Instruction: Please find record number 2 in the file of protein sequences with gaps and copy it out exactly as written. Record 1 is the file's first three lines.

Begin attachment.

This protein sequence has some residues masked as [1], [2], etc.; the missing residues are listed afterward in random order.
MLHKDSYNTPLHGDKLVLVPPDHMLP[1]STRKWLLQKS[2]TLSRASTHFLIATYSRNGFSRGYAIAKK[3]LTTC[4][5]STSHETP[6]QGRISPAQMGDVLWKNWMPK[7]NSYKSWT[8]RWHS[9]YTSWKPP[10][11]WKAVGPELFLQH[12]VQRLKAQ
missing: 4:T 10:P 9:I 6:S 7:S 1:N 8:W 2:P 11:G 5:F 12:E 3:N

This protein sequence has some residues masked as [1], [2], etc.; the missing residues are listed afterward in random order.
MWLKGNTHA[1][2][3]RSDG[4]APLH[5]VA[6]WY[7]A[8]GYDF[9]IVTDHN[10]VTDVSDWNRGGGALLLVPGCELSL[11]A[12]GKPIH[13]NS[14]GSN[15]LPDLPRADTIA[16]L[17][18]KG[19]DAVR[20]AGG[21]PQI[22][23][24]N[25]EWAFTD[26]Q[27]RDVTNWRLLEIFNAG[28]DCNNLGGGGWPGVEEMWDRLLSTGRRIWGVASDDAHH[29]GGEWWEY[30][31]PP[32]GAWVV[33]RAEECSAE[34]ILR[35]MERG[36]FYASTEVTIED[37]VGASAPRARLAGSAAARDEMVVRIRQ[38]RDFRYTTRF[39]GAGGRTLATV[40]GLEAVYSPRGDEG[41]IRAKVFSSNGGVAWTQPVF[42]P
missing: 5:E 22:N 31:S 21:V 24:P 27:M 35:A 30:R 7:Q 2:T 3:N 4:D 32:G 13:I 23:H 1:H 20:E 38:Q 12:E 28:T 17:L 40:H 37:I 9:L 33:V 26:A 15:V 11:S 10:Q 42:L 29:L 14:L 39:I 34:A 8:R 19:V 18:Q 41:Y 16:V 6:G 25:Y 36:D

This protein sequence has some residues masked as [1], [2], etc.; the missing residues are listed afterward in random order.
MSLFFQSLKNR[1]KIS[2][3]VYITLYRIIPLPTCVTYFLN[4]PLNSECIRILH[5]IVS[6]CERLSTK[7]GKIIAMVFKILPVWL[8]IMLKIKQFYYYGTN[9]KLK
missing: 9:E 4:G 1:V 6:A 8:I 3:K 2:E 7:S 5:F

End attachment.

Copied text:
This protein sequence has some residues masked as [1], [2], etc.; the missing residues are listed afterward in random order.
MWLKGNTHA[1][2][3]RSDG[4]APLH[5]VA[6]WY[7]A[8]GYDF[9]IVTDHN[10]VTDVSDWNRGGGALLLVPGCELSL[11]A[12]GKPIH[13]NS[14]GSN[15]LPDLPRADTIA[16]L[17][18]KG[19]DAVR[20]AGG[21]PQI[22][23][24]N[25]EWAFTD[26]Q[27]RDVTNWRLLEIFNAG[28]DCNNLGGGGWPGVEEMWDRLLSTGRRIWGVASDDAHH[29]GGEWWEY[30][31]PP[32]GAWVV[33]RAEECSAE[34]ILR[35]MERG[36]FYASTEVTIED[37]VGASAPRARLAGSAAARDEMVVRIRQ[38]RDFRYTTRF[39]GAGGRTLATV[40]GLEAVYSPRGDEG[41]IRAKVFSSNGGVAWTQPVF[42]P
missing: 5:E 22:N 31:S 21:V 24:P 27:M 35:A 30:R 7:Q 2:T 3:N 4:D 32:G 13:I 23:H 1:H 20:E 38:Q 12:E 28:T 17:L 40:H 37:I 9:L 33:V 26:A 15:V 11:S 10:Q 42:L 29:L 14:L 39:I 34:A 8:R 19:V 18:Q 41:Y 16:V 6:G 25:Y 36:D